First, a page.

SCAA will bring 10,000 visitors to Seattle nearly every year until 2021–one of the biggest conventions in the city, giving it an enormous amount of consumer power.

Executive Director Ric Rhinehart and the SCAA board of directors have received multiple voicemails, letters, and emails since August 2013.  Some board members have even requested not to receive any further information about workers’ rights violations at their Symposium hotels, despite the SCAA’s position on Fair Trade Position stating a commitment to “consciousness of social issues.”

Housekeeper Min Yi Li at the Hyatt at Olive 8 reports cleaning with nothing but a rag. Workers at these hotels have no job security, and some have reported an increase in outsourcing in recent years, a precedent that threatens full time jobs.

SCAA updated its Fair Trade position statement in 2008, stating a commitment to “consciousness of social issues.” The statement outlines the creation of a Fair Trade Task Force in 2000, but nothing about that task force can be readily found on their website. The organization’s bylaws also outline a “Restriction against profit and activity inconsistent with the public interest,” although “public interest” is not defined in the bylaws.

To date, multiple organizations have moved events out of the boycotted Seattle Hyatts in order to support workers, including the non-profit Low Income Housing Institute and API Chaya, a women’s shelter.

The boycott has also been endorsed by Washington State Insurance Commissioner Mike Kriedler, the Washington State Democratic Party and King County Democratic Party, the Washington State Labor Council and King County Labor Council, and twenty-one state legislators. The entire Seattle City Council sent a letter to the Hyatt’s owner, Mr. Richard Hedreen, expressing support for workers’ rights.

Murray, DelBene bring $10.10 wage fight to Seattle

ChuckpressconferenceHilton bellman and Local 8 Executive Board member Chuck Cruise was featured in a press conference held by Washington State Congressional leaders on the national minimum wage.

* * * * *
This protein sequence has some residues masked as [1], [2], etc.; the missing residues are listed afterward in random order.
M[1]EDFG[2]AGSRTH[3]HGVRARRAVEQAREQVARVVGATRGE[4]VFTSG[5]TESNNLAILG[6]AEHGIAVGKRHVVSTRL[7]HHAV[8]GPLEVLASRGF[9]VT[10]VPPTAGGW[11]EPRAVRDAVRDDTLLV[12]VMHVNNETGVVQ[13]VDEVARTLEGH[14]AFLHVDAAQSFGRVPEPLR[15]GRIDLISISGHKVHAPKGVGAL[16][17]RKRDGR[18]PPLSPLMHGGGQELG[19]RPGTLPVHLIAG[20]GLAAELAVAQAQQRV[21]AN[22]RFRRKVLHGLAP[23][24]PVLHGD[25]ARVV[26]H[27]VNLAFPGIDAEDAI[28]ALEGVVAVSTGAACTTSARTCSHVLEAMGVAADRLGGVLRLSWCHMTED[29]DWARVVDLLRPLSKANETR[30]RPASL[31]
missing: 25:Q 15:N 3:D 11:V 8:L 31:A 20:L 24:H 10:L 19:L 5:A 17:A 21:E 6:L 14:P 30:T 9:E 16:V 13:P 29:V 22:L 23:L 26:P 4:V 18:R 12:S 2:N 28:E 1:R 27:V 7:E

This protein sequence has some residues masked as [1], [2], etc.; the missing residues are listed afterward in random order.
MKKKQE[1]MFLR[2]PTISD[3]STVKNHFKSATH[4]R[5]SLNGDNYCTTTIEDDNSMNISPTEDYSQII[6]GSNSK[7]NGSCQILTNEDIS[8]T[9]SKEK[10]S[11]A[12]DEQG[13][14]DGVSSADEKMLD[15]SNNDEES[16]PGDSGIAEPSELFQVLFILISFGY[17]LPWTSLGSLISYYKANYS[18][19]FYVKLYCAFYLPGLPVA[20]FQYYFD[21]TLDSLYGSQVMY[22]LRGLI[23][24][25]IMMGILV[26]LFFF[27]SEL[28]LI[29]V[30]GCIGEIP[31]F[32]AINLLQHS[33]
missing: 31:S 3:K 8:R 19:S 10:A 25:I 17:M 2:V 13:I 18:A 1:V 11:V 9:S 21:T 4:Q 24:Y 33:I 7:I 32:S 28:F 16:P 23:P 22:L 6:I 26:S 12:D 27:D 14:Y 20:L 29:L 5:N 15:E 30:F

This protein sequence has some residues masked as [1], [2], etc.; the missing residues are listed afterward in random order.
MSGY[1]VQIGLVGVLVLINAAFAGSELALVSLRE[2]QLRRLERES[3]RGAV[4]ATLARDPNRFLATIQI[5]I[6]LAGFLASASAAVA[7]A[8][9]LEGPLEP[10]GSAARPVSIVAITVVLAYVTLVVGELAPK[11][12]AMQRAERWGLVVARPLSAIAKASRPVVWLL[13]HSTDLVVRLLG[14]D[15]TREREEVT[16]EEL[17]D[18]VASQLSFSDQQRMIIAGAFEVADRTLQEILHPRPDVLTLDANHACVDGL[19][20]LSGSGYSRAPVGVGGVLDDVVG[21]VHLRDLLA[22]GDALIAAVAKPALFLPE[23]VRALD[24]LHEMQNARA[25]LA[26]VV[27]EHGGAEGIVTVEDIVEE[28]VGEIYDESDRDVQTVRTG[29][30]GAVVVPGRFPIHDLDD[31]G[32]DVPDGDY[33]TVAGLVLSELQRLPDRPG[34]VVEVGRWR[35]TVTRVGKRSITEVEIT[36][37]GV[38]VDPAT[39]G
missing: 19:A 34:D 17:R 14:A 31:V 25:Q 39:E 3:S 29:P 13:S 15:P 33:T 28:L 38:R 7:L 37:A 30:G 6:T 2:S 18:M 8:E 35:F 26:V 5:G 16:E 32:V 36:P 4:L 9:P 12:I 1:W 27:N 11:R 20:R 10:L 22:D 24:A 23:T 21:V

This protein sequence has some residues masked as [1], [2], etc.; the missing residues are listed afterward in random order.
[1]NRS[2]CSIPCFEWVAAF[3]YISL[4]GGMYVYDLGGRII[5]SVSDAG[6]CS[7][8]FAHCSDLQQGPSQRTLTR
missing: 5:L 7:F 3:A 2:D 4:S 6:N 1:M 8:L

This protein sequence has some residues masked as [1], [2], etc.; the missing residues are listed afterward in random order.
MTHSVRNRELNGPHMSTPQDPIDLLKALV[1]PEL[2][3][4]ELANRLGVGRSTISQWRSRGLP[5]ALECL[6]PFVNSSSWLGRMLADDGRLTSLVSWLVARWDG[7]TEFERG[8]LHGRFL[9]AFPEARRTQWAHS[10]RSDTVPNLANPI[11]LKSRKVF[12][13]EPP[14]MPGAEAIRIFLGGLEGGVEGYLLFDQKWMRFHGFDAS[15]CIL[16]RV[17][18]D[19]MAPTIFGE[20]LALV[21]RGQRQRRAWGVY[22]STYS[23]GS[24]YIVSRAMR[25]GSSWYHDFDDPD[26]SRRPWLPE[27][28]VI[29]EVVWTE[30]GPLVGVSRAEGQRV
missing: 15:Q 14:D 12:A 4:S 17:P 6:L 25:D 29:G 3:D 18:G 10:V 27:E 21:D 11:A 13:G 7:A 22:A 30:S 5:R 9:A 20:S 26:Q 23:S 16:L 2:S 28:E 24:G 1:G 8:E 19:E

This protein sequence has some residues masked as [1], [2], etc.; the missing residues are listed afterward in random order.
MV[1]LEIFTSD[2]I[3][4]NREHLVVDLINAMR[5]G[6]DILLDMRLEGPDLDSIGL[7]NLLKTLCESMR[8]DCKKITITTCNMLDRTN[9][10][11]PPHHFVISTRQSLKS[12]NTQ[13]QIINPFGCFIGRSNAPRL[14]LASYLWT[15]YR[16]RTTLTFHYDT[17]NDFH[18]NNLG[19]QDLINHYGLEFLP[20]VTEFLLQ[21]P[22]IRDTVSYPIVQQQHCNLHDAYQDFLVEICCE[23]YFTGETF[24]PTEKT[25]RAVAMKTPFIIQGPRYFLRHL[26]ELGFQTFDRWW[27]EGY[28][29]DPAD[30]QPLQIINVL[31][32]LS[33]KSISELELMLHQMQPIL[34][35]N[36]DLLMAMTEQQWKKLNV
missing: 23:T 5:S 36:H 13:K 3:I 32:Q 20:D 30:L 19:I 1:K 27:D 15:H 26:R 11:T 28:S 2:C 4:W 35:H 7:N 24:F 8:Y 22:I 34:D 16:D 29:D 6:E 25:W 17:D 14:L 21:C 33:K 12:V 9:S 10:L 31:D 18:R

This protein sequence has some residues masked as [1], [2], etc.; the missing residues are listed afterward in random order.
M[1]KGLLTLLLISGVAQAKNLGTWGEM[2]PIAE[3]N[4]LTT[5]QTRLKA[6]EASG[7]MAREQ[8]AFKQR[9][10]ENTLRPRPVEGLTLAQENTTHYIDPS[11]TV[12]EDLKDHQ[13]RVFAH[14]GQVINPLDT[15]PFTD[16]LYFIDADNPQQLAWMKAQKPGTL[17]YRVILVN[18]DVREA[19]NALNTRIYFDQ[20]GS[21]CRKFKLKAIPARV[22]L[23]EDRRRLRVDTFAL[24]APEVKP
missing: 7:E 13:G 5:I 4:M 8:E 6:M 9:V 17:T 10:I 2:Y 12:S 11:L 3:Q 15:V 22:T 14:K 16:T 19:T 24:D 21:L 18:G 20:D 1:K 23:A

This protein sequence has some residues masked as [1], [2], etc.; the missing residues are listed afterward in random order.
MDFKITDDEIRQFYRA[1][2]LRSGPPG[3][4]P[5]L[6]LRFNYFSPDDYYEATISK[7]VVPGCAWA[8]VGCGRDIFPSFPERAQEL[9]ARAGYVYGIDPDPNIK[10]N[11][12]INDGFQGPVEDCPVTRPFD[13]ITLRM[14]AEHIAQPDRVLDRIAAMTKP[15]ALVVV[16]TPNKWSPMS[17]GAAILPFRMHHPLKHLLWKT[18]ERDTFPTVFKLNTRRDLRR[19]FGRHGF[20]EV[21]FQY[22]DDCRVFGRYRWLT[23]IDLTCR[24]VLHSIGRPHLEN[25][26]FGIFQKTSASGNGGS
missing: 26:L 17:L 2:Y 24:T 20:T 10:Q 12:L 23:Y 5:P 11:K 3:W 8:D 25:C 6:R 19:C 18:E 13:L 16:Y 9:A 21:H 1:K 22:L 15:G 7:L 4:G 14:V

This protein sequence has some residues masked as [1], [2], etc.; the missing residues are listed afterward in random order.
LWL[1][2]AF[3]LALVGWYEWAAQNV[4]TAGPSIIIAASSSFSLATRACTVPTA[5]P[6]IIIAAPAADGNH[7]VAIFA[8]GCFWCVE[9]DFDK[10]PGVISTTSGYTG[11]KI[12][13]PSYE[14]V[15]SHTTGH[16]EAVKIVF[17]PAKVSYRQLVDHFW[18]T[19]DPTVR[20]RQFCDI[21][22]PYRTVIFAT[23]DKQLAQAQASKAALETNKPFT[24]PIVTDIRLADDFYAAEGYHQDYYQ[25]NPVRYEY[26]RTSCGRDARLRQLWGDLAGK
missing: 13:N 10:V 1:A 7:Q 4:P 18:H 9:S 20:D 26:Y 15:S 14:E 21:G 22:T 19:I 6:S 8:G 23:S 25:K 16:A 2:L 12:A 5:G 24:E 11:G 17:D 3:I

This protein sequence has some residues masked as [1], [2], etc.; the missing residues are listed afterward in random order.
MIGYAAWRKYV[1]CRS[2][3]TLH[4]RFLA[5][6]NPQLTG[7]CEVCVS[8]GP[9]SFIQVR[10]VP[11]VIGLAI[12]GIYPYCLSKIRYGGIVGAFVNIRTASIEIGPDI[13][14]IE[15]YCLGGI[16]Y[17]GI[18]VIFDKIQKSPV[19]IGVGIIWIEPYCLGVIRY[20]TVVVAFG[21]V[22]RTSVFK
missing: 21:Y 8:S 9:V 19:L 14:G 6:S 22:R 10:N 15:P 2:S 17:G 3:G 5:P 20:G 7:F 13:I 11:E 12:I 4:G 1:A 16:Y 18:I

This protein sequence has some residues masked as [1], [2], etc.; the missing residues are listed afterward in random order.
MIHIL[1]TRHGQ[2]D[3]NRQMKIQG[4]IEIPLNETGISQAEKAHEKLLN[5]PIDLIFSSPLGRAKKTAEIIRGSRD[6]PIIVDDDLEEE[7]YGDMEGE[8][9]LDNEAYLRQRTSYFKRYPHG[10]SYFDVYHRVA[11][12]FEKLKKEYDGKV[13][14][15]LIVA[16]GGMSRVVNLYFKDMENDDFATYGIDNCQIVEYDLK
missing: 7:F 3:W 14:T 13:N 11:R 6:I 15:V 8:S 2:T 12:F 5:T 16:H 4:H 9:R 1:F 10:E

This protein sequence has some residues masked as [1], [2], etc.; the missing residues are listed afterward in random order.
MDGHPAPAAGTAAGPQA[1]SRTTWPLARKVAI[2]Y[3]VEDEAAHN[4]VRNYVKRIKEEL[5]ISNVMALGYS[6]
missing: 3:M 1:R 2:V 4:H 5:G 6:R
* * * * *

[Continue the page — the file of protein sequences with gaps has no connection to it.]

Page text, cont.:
U.S. Sen. Patty Murray and Rep. Suzan DelBene on Tuesday brought their fight to raise the national minimum wage to $10.10 an hour to Seattle, where advocates want to raise it $5 higher.

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Airport Workers Tell Port Commission: Protect our Jobs!

On January 27th, a delegation of over 30 concessions workers at the Seattle-Tacoma International Airport attended the monthly Port of Seattle Commission with an important message: protect our family wage jobs.

While SeaTac’s Proposition 1 received national media attention for its requirement that workers in the airport and hospitality industries in SeaTac receive a $15/hour minimum wage, it also provided other important benefits, such as mandated paid sick days and worker retention.

Worker retention means that if a new company comes into SeaTac airport and takes over the contract for concessions, current employees will keep their jobs.

Bizu Weldechiakos has been a busser at Anthony’s restaurant in the airport for 7 years. He told the commission:Port Commission Meeting

“I have dedicated my life to working at the airport. I believe I have earned the right to have job security. I have many friends here at the airport and they have families and dreams for the future. But those dreams cannot become a reality if our jobs are not secure.”

Jennifer Fulton, a server at the airport, spoke of wanting to send both her daughters to college, but not knowing if she would be able to afford it: “How can I tell one that I have the money to send her and the other one no?”

The Port of Seattle Commission has the authority to enact many of the provisions of Proposition 1 right now, including job security protections and paid sick days. Airport concessions workers will continue to push the Port of Seattle to enact these important provisions that are good for workers and good for SeaTac airport.